Inventory control and inventory visibility are two very critical elements in any operations for these are the cost drivers and directly impact the bottom lines in the balance sheet. Inventory means value and is an asset of the company. Every business has a standard for inventory turnaround that is optimum for the business. Inventory turnaround refers to the number of times the inventory is sold and replaced in a period of twelve months. The health of the inventory turn relates to the health of business.
In a global scenario, the finished goods inventory is held at many locations and distribution centers, managed by third parties. A lot of inventory would also be in the pipeline in transportation, besides the inventory with distributors and retail stocking points. Since any loss of inventory anywhere in the supply chain would result in loss of value, effective control of inventory and visibility of inventory gains importance as a key factor of Supply Chain Management function.
2.2 Supplier Selection Process
Supplier selection criterion for a particular product or service category should be defined by a “cross-functional” team of representatives from different sectors of your organization. In a manufacturing company, for example, members of the team typically would include representatives from purchasing, quality, engineering and fabrication. Team members should include personnel with technical/applications knowledge of the product or service to be purchased, as well as members of the subdivision that uses the purchased item.
Common provider selection criteria:
Previous experience and past recital with the product/service to be purchased.
Comparative level of sophistication of the quality system, including meeting regulatory requirements or mandated quality system registration (for example, ISO 9001, QS-9000).
Ability to meet current and potential aptitude requirements, and do so on the desired delivery schedule.
Financial stability.
Technical support availability and willingness to participate as a partner in developing and optimizing design and a long-term relationship.
Total cost of dealing with the supplier (including material cost, communications methods, inventory requirements and incoming verification required).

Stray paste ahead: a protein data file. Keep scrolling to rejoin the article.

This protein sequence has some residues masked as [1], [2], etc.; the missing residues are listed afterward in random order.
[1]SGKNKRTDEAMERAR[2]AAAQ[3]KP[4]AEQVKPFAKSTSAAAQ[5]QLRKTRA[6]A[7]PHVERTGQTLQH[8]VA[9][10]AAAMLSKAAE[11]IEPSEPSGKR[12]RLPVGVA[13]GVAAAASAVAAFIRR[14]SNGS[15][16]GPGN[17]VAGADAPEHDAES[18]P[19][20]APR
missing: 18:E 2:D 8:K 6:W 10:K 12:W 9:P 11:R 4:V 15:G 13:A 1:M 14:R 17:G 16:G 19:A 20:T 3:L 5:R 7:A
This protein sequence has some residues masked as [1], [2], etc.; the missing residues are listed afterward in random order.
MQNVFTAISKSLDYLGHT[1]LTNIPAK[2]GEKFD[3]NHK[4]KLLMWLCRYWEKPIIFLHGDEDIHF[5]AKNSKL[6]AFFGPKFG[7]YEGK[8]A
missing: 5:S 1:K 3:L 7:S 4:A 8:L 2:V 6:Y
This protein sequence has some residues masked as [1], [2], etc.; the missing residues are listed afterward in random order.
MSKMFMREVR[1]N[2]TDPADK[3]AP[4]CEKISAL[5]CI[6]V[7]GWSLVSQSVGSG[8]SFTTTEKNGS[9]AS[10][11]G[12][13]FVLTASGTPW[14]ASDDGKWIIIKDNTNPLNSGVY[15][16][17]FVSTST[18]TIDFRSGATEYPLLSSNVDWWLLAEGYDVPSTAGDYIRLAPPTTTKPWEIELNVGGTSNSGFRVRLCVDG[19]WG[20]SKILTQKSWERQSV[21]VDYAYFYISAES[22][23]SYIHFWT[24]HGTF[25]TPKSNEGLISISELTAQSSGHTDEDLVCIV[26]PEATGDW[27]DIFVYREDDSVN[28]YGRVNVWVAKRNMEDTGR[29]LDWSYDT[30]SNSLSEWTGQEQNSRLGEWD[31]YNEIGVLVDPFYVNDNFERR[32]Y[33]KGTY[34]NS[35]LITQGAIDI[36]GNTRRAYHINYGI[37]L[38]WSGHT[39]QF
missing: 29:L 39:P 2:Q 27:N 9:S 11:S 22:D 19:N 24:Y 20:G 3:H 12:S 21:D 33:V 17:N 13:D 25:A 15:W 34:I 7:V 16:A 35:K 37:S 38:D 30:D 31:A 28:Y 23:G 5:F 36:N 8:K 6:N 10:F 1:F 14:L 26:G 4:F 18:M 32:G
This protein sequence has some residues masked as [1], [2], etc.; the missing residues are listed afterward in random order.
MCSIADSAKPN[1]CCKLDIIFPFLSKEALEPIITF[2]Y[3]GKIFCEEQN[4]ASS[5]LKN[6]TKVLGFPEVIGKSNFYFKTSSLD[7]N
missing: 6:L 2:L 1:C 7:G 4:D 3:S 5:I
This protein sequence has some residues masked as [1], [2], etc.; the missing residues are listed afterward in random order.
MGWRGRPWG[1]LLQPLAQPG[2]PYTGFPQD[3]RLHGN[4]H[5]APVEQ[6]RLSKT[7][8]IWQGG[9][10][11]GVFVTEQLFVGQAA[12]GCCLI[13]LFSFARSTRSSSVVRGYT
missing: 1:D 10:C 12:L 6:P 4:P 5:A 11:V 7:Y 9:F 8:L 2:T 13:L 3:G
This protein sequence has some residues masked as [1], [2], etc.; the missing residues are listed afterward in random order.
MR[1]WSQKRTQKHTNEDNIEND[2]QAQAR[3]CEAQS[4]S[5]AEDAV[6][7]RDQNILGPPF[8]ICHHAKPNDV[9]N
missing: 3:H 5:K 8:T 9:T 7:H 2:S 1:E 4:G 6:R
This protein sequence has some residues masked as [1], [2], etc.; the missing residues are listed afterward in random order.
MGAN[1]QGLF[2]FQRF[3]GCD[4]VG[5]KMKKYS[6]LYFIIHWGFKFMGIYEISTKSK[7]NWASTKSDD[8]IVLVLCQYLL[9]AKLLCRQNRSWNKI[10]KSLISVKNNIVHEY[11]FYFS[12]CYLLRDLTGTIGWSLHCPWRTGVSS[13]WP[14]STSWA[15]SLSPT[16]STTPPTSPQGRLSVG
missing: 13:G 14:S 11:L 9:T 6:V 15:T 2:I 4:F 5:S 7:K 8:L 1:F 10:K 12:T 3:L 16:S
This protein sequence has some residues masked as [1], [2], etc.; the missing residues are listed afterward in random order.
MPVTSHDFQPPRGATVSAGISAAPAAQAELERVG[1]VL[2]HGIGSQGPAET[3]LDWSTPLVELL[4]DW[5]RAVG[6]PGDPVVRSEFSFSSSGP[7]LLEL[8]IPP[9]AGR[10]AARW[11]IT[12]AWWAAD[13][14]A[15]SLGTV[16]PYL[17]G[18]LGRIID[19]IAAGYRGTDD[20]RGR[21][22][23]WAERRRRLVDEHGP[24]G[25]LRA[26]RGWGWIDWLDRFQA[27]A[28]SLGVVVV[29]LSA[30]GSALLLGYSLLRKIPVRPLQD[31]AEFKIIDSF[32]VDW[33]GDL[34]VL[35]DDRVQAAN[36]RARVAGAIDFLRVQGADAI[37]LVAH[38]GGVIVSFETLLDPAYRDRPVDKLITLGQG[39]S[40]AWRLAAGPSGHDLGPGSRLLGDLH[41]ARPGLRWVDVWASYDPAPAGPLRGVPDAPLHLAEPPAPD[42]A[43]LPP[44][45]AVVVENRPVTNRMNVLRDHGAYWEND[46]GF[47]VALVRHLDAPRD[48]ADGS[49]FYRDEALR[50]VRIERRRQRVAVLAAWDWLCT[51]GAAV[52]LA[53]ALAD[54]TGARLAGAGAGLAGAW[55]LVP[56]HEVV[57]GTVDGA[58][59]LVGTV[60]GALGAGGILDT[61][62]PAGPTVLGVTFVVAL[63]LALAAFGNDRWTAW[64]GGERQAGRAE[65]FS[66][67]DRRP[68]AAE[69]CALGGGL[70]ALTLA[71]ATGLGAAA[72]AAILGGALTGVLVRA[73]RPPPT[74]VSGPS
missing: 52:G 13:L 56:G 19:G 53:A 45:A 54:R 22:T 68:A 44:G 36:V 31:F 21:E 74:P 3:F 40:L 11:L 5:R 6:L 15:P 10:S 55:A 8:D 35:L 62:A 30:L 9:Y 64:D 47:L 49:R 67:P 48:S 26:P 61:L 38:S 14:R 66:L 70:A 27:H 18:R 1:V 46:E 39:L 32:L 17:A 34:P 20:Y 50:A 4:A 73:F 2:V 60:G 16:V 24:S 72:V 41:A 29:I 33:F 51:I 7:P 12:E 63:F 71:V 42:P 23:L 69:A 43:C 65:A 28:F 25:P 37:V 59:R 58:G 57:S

The supplier’s track record for business-performance improvement.
Total cost assessment.
Methods for determining how well a potential supplier fits the criteria:
Obtaining a Dun & Bradstreet or other publicly available financial report.
Requesting a formal quote, which includes providing the supplier with specifications and other requirements (for example, testing).
Visits to the supplier by management and/or the selection team.
Confirmation of quality system status either by on-site assessment, a written survey or request for a certificate of quality system registration.
Discussions with other customers served by the supplier.
Review of databases or industry sources for the product line and supplier.
Evaluation (SUCH AS prototyping, lab tests, OR validation testing) of samples obtained from the supplier.
3.1 Possible issues encountered by Operations Managers
Lack of capital is often the most critical challenge that a successful manager or leader faces as its very success creates this and it quickly becomes a vicious circle. Without very diligent cash flow management and/or mounting of more capital, including debt, the business often is constrained by capital as it grows. Often the profit in one operating cycle is insufficient to fund the extra working capital required for the next operating cycle. Many capable managers cannot overcome the obstacles in their businesses cash flow cycle and cannot understand why bankers and other lenders often cannot provide the financing as the manager often does not have the security to support the debt.
The solution is often easier than most entrepreneurs realize.
It often starts with a plan to see what your cash needs are and when your cash needs arise. Then one is in a position to manage it and focus on the cash management techniques most likely to be successful in his/her business.
Lack of management skills
Lack of management skills is a problem that is very difficult to deal with in most small and medium enterprises as the size of the senior management team is necessarily limited. These areas of weakness could be in finance, human resources, marketing or any area where the current management does not have the expertise, or the time to deal with the issues.
It can be solved by determining the weak areas and then developing a plan for dealing with those challenges. Solutions can be as simple as assigning the responsibility to an existing manager with a requirement to watch for the obvious pitfalls, to hiring a person part-time or a consultant.